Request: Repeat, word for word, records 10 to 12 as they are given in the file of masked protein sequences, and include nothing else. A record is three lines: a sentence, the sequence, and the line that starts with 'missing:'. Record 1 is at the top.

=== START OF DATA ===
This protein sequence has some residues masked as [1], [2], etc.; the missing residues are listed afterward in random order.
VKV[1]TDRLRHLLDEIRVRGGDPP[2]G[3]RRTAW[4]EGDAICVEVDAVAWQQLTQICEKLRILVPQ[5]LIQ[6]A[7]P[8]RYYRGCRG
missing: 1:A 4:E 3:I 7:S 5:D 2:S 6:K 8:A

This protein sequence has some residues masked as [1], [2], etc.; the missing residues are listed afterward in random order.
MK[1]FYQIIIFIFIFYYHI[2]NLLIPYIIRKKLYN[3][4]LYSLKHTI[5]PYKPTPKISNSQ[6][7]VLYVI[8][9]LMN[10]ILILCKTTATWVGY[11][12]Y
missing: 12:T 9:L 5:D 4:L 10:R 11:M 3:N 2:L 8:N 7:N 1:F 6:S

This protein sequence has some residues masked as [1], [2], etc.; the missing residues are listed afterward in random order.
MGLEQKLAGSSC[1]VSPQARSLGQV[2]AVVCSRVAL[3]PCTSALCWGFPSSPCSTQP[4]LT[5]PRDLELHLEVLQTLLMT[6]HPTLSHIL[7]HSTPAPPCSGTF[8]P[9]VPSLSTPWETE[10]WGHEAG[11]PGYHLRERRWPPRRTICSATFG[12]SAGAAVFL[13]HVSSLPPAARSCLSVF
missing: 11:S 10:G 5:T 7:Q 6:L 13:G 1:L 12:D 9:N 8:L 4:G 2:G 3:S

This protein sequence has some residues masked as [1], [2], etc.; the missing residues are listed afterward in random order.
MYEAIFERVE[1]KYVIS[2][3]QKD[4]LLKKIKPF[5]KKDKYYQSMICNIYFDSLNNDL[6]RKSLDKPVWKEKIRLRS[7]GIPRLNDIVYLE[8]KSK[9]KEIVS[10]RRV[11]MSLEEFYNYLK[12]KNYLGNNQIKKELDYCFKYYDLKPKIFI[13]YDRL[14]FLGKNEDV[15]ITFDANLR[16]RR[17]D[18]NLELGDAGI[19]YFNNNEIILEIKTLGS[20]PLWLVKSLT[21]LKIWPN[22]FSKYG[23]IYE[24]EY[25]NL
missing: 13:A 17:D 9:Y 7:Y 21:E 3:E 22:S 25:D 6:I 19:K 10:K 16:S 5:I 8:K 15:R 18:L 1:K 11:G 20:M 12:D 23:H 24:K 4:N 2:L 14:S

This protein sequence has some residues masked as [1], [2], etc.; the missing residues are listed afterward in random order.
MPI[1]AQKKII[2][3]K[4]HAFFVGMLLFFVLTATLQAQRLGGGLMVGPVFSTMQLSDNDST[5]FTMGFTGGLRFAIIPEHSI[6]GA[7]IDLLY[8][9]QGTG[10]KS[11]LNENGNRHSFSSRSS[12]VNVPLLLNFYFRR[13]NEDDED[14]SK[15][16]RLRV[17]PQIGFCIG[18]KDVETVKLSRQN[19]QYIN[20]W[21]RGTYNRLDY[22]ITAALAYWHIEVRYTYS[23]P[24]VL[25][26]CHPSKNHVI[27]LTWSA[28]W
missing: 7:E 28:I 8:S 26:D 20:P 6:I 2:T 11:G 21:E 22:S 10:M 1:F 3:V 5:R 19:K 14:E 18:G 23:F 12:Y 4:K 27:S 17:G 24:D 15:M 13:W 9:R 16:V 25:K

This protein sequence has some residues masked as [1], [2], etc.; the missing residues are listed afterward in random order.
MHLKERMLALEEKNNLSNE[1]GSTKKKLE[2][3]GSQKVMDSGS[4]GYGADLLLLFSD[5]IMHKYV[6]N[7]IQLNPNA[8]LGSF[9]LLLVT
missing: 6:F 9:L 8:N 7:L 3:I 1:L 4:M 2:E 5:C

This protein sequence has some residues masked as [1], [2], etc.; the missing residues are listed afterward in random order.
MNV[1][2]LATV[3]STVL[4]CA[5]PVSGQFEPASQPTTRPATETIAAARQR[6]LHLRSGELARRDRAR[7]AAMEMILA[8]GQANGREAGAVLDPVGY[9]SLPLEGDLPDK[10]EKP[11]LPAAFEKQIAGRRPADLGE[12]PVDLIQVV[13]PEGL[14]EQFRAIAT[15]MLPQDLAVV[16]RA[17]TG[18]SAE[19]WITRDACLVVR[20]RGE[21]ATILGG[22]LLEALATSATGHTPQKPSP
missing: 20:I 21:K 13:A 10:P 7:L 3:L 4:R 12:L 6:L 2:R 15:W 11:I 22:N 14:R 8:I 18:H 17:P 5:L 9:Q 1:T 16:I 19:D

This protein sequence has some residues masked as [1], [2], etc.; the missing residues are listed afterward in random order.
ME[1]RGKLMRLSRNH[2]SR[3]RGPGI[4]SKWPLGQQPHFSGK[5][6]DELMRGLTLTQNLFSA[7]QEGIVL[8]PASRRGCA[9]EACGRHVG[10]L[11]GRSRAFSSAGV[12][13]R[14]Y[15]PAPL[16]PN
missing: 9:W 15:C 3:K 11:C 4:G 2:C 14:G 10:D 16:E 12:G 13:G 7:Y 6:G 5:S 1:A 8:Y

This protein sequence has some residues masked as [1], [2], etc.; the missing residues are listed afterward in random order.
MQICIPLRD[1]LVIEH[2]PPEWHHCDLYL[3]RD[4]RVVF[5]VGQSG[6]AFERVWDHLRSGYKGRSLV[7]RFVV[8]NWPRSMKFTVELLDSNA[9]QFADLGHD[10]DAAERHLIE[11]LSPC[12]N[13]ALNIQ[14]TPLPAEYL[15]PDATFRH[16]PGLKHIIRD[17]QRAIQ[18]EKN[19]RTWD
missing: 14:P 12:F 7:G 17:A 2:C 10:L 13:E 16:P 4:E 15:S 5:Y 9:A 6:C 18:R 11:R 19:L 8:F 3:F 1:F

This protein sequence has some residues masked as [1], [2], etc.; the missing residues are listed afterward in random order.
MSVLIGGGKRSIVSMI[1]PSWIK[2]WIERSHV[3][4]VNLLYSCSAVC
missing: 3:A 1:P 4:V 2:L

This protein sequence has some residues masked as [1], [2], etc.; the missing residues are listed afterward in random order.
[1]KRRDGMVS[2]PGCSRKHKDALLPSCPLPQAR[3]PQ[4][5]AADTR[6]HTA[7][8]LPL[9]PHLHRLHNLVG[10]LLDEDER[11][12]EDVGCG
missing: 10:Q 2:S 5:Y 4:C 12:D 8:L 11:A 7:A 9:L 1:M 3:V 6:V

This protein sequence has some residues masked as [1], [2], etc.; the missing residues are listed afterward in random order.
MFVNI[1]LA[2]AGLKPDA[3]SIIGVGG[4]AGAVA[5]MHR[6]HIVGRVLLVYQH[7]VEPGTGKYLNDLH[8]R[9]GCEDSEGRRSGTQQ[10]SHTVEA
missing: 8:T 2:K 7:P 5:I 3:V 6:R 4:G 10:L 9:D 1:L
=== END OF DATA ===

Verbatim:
This protein sequence has some residues masked as [1], [2], etc.; the missing residues are listed afterward in random order.
MSVLIGGGKRSIVSMI[1]PSWIK[2]WIERSHV[3][4]VNLLYSCSAVC
missing: 3:A 1:P 4:V 2:L

This protein sequence has some residues masked as [1], [2], etc.; the missing residues are listed afterward in random order.
[1]KRRDGMVS[2]PGCSRKHKDALLPSCPLPQAR[3]PQ[4][5]AADTR[6]HTA[7][8]LPL[9]PHLHRLHNLVG[10]LLDEDER[11][12]EDVGCG
missing: 10:Q 2:S 5:Y 4:C 12:D 8:L 11:A 7:A 9:L 1:M 3:V 6:V

This protein sequence has some residues masked as [1], [2], etc.; the missing residues are listed afterward in random order.
MFVNI[1]LA[2]AGLKPDA[3]SIIGVGG[4]AGAVA[5]MHR[6]HIVGRVLLVYQH[7]VEPGTGKYLNDLH[8]R[9]GCEDSEGRRSGTQQ[10]SHTVEA
missing: 8:T 2:K 7:P 5:I 3:V 6:R 4:G 10:L 9:D 1:L